Cheshvan: Rehearsal in Honoring the Mundane

Synagogues are failing in the most subtle of ways. Under the guise of being supportive and loving communities we have made every effort to be there at times when we are needed the most. And, for the most part, we have been successful. We understand sadness, greeting mourners with compassion, visiting friends when they take ill. We also thrive in moments of joy. We dance with wedding couples, and take off from work to attend our neighbor’s son’s bris.

Yet, the problem with these moments is that though they punctuate our lives but do not define them. Much more of our time is spent between peak experiences, not in them. As important as the death of a parent, the birth of child, the loss of a job, or the finding of love is, these are the low hanging fruit of a supportive community. A community that is truly supportive, open, and present, must learn to embrace the mundane alongside the summits and valley of existence.

Lucky for us, we just began the month of Cheshvan. Cheshvan is a rehearsal in honoring the mundane. By containing no holidays, the month is replete with slight highs and subtle lows and it has a tremendous amount to teach us about how we can give honor to experiences that we too often neglect but that nevertheless define our lives, a lesson that most Jewish communities could learn from.

Cheshvan honors the struggle we face during cycles of growth and decay.

In ancient days the month of Cheshvan was called by the name Bul which was understood as a pun by Rashi: fall is time when grass withers (in Hebrew Baleh). Though we know that spring will come and the grass will be renewed, our ancestors chose to honor the fact that every cycle must have a nadir. Cheshvan forces us to ask the question: do we do enough to honor the subtle cycles of our lives: the stress of the accountant in April or the teacher in August, the anxiety our high-school seniors as they work to figure out where they will attend college, the health conditions that tend to flare up from time to time and then go away on their own. Though not nearly as acute as a loss or terminal illness, our Jewish communities need to name these stresses and provide rituals and outlets for those dealing with them.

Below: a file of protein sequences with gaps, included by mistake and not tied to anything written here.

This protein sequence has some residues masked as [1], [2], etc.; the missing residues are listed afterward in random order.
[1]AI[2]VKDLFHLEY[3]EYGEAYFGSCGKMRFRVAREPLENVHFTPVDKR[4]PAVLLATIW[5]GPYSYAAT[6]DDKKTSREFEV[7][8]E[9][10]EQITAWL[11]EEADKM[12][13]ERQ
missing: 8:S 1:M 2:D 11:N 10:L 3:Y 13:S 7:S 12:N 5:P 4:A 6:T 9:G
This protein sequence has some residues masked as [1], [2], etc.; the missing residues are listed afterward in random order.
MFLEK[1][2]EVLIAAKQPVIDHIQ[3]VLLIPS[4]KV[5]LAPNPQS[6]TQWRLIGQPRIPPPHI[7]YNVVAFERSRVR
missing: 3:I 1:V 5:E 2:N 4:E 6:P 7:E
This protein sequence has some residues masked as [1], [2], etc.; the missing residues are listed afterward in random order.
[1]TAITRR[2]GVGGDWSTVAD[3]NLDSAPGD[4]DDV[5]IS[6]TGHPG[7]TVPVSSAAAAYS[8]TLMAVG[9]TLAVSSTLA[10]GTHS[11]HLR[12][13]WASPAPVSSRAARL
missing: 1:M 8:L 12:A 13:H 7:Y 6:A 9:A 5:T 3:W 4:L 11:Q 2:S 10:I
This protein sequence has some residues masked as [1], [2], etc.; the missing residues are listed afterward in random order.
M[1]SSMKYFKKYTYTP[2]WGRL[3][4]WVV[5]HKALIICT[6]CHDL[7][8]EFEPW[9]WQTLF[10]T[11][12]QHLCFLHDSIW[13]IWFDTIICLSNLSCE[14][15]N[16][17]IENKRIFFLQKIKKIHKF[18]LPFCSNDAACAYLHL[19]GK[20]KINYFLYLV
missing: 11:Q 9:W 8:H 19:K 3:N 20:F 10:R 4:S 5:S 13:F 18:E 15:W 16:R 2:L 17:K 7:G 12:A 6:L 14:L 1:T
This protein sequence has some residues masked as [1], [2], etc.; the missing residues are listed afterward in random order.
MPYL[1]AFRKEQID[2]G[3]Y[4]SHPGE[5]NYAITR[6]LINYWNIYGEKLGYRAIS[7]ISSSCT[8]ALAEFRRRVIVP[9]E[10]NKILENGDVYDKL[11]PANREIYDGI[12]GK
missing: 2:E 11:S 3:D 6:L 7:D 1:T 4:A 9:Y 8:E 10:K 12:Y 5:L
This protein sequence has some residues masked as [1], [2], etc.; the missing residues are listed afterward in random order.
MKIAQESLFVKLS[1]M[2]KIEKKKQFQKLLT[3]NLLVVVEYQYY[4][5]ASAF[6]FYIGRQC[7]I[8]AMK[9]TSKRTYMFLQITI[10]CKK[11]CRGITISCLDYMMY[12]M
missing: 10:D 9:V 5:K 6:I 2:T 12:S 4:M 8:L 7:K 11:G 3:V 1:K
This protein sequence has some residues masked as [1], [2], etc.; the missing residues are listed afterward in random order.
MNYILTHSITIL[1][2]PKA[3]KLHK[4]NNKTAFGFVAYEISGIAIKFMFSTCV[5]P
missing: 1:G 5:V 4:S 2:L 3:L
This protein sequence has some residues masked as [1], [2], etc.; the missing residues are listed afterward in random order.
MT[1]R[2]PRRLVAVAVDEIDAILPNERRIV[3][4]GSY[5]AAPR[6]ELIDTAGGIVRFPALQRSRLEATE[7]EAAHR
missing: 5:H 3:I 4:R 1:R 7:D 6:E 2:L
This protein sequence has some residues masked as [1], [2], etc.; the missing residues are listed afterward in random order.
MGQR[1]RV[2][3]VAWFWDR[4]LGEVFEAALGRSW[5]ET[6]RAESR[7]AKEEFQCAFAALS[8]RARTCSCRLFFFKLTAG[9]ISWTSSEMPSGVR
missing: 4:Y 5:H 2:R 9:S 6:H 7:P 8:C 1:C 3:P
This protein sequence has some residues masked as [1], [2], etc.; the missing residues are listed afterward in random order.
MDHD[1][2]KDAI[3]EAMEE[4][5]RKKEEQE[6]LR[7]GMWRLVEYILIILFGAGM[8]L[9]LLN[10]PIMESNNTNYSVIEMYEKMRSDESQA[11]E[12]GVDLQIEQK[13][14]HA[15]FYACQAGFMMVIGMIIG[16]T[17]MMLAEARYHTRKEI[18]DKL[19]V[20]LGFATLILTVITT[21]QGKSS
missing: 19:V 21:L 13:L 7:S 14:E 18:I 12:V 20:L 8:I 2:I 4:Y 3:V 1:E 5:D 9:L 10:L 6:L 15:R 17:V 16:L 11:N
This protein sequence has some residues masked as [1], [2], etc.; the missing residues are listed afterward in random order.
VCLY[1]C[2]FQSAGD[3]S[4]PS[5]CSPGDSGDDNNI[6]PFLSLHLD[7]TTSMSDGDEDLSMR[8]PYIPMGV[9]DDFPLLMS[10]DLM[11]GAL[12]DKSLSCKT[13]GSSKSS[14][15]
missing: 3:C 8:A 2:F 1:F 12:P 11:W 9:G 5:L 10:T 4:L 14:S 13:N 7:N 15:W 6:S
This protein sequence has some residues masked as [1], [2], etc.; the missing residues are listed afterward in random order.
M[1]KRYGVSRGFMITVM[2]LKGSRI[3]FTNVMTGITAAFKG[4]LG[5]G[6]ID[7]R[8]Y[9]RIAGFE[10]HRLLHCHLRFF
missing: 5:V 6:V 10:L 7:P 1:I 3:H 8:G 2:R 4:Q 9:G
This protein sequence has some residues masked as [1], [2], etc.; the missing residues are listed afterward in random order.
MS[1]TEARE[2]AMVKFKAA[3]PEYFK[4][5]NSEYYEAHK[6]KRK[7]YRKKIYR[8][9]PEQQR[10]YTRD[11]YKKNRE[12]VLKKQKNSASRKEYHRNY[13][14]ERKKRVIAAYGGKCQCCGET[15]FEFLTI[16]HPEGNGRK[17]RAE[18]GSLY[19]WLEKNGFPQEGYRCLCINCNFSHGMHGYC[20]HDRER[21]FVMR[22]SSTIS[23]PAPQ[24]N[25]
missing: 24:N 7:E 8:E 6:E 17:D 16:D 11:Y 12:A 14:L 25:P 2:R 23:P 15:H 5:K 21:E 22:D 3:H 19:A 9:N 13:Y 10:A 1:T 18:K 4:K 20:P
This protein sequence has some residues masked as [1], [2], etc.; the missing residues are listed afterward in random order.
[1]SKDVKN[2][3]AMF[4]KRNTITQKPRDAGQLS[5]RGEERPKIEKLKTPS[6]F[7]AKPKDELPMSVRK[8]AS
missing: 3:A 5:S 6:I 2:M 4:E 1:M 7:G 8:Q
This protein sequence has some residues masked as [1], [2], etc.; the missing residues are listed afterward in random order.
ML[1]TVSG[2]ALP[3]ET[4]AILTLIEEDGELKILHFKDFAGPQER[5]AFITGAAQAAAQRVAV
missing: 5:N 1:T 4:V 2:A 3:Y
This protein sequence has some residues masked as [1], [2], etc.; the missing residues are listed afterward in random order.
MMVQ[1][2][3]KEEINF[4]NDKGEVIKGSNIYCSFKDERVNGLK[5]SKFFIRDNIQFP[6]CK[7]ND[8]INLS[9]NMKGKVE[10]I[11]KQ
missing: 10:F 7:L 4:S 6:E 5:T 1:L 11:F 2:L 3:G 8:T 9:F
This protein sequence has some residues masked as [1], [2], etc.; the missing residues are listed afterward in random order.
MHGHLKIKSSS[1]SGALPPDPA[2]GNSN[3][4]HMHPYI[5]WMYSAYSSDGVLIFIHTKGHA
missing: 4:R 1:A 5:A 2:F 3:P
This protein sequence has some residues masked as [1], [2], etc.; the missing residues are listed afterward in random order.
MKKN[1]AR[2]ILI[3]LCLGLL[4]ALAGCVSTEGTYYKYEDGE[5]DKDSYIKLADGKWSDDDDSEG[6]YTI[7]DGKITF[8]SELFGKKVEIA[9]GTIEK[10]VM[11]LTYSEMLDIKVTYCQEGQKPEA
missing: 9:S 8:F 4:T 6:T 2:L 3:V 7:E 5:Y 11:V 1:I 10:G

Cheshvan honors the expected but no less miraculous events of living in the world.

Though we begin to mention rain in our prayers during the holiday of Sukkot, it is not really until Cheshvan that any significant rain starts to fall in Israel. True, the first and last rains of any season are remarkable. They even get their own terminology. The first rain is called Yoreh and the last, Malkosh. Yet rain, is miraculous at any time. It is sustaining, it is life-giving, and it is necessary.  Cheshvan is traditionally a time to concentrate on the gift of rain. It is an exercise in mindfulness, noticing that even when it rains for the fifth or sixth time that month that each and every drop is significant.  Cheshvan provides a fertile soil to cultivate the practice of acknowledging small blessings: the subtle kindnesses of your neighbor, the beauty of a communal song, the mysterious working of the human body. Cheshvan teaches that Ii we are so busy focusing on the loudest moments of our lives, the quiet blessings will be silenced amidst the noise.